Mental health of counsellors and therapists also demands attention.
A research from the Middlesex University reveals an interesting issue: whereas public awareness around mental health is growing thanks to the efforts of many charities and policies, stigma still exists for those working in mental healthcare themselves. According to Ruth Allen, Chief Executive of the British Association of Social Workers, “it is widely assumed that workers in the sector will be less susceptible to trauma and are somehow desensitised to the emotionally difficult work they carry out”.
“Even when I was working in a psychiatric hospital and suffering from mental health issues, I didn’t feel I could trust my supervisor to get beyond the notion that I was just being ‘a bit anxious’,” a social worker who works in adult and child care told The Guardian. “I was working with suicidal people all day every day, but I was told to be less emotive.”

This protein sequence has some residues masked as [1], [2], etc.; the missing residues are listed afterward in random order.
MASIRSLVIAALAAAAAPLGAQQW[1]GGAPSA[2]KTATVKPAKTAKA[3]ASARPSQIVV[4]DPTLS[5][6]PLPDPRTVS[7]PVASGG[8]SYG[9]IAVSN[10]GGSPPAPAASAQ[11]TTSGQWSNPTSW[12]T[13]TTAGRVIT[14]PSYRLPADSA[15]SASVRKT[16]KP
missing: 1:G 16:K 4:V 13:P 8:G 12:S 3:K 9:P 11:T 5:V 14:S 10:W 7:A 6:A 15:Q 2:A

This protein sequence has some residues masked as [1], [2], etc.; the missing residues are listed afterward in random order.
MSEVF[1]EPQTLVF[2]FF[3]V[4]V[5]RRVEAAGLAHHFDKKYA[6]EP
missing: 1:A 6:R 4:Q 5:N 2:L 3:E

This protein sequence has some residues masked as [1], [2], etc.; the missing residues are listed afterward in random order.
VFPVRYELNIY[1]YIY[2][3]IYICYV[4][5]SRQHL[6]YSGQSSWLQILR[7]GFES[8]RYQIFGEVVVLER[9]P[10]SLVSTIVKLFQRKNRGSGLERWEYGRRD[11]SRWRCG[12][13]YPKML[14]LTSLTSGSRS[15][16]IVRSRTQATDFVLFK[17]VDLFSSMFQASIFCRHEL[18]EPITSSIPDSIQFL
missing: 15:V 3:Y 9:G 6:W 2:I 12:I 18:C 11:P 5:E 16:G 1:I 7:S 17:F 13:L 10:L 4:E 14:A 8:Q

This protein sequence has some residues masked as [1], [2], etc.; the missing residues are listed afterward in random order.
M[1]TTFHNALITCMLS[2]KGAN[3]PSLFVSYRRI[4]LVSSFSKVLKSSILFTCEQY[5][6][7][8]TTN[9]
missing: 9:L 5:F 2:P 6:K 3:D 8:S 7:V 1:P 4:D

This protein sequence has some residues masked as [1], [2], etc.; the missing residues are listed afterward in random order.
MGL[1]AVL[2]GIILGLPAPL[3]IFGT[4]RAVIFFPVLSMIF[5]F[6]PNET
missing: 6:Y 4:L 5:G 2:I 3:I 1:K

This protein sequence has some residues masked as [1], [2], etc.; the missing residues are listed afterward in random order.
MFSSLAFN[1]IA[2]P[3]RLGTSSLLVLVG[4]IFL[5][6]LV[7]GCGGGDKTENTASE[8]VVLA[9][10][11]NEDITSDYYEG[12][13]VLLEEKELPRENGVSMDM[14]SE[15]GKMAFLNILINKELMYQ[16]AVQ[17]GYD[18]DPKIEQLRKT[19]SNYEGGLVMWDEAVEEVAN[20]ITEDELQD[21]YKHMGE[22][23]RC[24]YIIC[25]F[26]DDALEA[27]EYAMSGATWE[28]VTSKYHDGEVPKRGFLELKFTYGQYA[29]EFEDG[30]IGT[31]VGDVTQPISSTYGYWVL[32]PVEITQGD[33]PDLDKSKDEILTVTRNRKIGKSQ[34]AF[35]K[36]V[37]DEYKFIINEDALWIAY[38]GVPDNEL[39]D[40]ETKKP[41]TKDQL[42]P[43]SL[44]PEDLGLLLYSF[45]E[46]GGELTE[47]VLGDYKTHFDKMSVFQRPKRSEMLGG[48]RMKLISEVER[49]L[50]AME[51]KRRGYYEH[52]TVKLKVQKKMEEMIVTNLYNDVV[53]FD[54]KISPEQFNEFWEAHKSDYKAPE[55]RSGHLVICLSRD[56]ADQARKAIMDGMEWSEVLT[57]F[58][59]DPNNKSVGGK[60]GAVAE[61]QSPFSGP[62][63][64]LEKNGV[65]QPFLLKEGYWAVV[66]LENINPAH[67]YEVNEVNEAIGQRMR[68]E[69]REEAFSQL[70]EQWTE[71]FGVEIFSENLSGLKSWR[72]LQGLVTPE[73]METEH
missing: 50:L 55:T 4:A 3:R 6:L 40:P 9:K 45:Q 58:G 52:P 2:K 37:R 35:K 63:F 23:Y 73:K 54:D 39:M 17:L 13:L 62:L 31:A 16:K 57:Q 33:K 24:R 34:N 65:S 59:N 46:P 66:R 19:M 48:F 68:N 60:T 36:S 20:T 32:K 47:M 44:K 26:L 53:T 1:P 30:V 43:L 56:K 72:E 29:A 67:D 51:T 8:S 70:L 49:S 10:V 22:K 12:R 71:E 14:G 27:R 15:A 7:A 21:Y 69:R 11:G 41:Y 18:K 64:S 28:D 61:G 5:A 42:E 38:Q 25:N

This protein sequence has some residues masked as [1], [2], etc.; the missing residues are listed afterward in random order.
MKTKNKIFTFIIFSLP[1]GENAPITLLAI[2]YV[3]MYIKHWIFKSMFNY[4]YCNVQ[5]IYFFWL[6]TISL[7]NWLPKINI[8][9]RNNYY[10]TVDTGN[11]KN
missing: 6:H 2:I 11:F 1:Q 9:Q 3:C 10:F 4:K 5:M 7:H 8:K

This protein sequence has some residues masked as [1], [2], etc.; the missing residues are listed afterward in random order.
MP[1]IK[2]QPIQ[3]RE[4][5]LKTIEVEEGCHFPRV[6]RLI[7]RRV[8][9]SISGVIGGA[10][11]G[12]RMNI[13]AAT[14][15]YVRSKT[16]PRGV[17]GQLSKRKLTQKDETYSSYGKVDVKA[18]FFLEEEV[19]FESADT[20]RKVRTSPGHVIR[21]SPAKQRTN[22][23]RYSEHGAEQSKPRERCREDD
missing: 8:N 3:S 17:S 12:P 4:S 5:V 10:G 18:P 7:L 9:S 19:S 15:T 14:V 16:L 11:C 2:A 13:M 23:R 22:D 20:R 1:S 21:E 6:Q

Other occurrences can also aggravate the issue, such as the increasingly common funding cuts in the NHS, which may disrupt internal support infrastructure and make workers care even more precarious or inviable. According to a survey from the British Psychoanalytic Council and UK Council for Psychotherapy, many therapists feel spent and distressed because of their work, while not receiving adequate supervision and care themselves.